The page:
Come join us and meet author Jancee Dunn as we celebrate the launch of her book, Hot & Bothered.
Space is limited, please RSVPs to secure your spot.
If you cannot attend the event but would like a signed copy, please follow the link here, and add in the notes you would like a signed copy.
ABOUT HOT & BOTHERED
“Hot and Bothered removes the shame, disdain, and mystery that’s surrounded menopause….An informative, entertaining and desperately needed book.” —Jen Sincero, author of You Are a Badass
When Jancee Dunn hit her mid-forties, she was bombarded by seemingly random symptoms: rampant insomnia, spring-loaded nerves, weirdly dry mouth, and Rio Grande-level periods. After going to multiple doctors who ran test after fruitless test, she was surprised to finally discover the culprit—perimenopause. For more than two decades, Jancee had been reporting on mental and physical health. So if she was unprepared for this, what about all the women who don’t write about health for a living?
Hot and Bothered is the book she wishes existed as she was scrambling for information: an empowering, research-based guide on how women can tackle this new stage of life. Menopause isn’t a disease, but a natural, normal life transition. Why, then, are we still speaking in whispers about something that affects half the earth’s population?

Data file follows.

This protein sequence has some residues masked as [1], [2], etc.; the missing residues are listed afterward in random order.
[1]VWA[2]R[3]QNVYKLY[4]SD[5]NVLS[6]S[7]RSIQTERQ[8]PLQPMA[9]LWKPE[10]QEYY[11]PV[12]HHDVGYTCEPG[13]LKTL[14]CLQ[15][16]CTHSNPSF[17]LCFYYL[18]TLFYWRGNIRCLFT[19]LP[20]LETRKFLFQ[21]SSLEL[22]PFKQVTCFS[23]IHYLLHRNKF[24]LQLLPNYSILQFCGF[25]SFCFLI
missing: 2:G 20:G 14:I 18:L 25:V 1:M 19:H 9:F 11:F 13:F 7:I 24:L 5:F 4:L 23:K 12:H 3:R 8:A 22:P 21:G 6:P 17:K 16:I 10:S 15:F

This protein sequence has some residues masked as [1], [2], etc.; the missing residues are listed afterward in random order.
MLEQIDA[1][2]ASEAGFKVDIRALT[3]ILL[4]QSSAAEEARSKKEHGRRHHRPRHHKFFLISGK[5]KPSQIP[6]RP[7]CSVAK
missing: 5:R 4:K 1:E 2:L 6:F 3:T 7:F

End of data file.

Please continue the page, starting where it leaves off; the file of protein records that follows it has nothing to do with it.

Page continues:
Through in-depth interviews with renowned menopause experts and trusted authorities, Dunn peels back the layers on this still-mystifying topic with her trademark humor and unpacks the science on both hormonal and nonhormonal treatments. She provides actionable ways to improve sleep, sex, moods, mental clarity, and skin; details the latest treatments for hot flashes; and explores the best practices to stop “peezing” (that would be peeing when you sneeze, thanks to your new urinary issues). Dunn’s clear, easy-to-follow advice will help you reclaim yourself—and fully embrace life’s next chapter.
ABOUT JANCEE DUNN
Jancee Dunn is the New York Times bestselling author of eight books, including How Not to hate Your Husband After Kids and her essay collection Why Is My Mother Getting a Tattoo?, a finalist for the Thurber Prize for American Humor. She is a frequent contributor to The New York Times, Vogue, O, The Oprah Magazine, and Parents. She lives in New Jersey with her husband, writer Tom Vanderbilt, and their daughter